It was the most-leaked Budget in recent memory as the Liberal Democrats negotiated in public and tried to claim ownership of their favoured measures. The unexpected burst of openness should have worked to George Osborne's advantage. His allies deployed the usual trick of trailing in advance announcements that would have got less coverage if they had been held back until Budget day. Nothing new there then.
But the Chancellor made a fatal mistake. The key measures leaked out – the cut in the top tax rate and increase in the tax-free personal allowance to £9,205. But one big one did not: his freeze on the age-related allowances for pensioners.
Unwittingly, Mr Osborne turned the Treasury's usual communications strategy on its head. Most Chancellors save a nice white rabbit to pull out of their hat with a flourish. Mr Osborne's good news for 24 million people had been well-trailed and the main item of "new news" – the so-called "granny tax" – was a dead rabbit. It came as a surprise and so received much more coverage than if it had formed part of the speculation.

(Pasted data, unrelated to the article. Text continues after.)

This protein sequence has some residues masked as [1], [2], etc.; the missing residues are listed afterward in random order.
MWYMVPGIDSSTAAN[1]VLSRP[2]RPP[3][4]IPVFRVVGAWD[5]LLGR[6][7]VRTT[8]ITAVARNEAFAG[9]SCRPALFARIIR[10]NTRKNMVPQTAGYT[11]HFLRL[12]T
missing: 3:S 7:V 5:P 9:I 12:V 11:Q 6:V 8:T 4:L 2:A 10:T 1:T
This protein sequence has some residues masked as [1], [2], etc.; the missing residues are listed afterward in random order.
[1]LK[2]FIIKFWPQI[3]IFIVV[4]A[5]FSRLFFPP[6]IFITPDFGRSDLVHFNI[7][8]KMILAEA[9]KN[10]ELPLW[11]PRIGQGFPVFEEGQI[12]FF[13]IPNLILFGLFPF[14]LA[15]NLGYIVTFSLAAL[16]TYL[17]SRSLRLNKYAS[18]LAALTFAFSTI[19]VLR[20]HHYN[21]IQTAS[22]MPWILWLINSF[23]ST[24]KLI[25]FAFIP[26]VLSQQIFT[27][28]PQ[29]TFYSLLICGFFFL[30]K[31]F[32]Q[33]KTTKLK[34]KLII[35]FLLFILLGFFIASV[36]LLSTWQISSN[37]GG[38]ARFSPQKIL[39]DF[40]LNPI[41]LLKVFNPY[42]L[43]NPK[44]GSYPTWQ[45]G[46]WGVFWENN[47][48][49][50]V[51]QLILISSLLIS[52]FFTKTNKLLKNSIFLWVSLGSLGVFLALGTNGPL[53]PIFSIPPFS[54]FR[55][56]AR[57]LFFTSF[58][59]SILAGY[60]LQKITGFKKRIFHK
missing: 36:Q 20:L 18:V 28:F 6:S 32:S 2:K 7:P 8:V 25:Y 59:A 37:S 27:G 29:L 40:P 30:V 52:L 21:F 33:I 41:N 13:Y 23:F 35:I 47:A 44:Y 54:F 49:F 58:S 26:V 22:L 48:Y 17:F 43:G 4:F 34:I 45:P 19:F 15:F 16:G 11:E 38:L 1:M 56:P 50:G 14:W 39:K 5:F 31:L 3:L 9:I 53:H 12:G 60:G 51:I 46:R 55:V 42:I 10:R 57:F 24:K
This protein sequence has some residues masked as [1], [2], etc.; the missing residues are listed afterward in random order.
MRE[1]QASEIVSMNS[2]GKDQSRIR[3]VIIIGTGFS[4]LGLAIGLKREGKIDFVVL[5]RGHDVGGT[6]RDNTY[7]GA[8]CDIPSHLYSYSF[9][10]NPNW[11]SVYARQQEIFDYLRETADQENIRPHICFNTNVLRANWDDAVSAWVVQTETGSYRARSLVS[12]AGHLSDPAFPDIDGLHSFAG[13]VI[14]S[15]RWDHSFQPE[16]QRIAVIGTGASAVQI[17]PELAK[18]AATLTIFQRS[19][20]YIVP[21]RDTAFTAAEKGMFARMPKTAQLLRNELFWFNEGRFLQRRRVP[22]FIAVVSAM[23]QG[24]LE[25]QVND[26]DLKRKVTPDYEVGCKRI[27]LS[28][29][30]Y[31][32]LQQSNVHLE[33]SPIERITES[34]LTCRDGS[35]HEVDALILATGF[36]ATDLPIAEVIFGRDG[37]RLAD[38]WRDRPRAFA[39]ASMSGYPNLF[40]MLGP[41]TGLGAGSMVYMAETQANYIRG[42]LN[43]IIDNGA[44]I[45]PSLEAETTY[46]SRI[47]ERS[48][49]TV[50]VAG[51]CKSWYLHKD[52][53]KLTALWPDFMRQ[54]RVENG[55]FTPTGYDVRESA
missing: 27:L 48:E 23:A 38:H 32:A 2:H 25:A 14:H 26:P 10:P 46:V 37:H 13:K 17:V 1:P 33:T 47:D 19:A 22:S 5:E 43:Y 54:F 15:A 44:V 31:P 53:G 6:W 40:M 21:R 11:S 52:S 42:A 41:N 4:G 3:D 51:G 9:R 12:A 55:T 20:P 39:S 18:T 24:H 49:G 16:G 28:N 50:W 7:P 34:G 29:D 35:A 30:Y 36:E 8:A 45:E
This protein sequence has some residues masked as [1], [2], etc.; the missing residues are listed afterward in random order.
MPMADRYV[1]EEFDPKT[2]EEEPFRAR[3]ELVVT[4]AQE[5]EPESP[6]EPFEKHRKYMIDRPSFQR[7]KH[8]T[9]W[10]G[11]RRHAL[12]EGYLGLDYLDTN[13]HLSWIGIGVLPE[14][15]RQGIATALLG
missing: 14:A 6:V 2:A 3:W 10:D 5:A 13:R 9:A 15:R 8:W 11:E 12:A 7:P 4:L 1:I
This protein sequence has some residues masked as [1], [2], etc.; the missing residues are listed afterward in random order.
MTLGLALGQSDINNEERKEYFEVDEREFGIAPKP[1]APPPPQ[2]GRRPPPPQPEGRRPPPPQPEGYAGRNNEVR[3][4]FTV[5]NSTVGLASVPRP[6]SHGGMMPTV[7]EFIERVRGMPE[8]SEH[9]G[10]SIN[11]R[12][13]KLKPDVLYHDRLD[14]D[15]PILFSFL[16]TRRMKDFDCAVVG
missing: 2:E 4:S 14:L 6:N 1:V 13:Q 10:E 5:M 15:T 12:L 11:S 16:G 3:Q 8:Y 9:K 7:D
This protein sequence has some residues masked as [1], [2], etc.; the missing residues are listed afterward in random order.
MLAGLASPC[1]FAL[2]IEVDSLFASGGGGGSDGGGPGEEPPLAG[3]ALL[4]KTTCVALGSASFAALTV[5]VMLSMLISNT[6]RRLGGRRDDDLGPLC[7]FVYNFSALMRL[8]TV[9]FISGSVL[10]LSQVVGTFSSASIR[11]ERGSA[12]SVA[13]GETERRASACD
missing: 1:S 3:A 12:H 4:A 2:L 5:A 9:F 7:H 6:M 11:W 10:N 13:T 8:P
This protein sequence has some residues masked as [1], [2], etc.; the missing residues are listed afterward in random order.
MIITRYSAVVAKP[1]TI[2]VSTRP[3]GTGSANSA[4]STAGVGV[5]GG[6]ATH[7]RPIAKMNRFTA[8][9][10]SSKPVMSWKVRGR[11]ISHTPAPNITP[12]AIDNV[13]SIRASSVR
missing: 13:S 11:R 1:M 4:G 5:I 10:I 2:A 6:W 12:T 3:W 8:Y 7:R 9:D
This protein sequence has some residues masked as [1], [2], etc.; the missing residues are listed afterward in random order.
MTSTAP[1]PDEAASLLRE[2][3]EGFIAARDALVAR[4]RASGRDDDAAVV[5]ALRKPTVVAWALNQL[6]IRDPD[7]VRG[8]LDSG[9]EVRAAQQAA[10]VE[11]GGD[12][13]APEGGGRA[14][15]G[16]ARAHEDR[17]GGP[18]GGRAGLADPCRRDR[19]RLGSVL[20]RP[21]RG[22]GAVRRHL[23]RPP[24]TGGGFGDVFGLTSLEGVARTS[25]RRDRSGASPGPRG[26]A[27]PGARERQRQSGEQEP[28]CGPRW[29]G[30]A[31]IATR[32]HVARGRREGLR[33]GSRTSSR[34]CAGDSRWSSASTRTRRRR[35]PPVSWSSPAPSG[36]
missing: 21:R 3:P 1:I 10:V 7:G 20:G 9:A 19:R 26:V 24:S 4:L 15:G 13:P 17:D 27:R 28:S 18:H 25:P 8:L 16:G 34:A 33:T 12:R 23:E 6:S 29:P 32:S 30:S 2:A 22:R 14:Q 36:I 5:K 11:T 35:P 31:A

Yesterday, Labour forced David Gauke, the Treasury minister, to make an emergency Commons statement on leaks. He appeared to rewrite the rule on pre-Budget purdah, insisting: "I am not aware of any minister briefing any market-sensitive information." But he was right to accuse Labour of "synthetic outrage". The man leading the Opposition attack was Chris Leslie, once an aide to Gordon Brown. That really is the pot calling the kettle black.Reuse content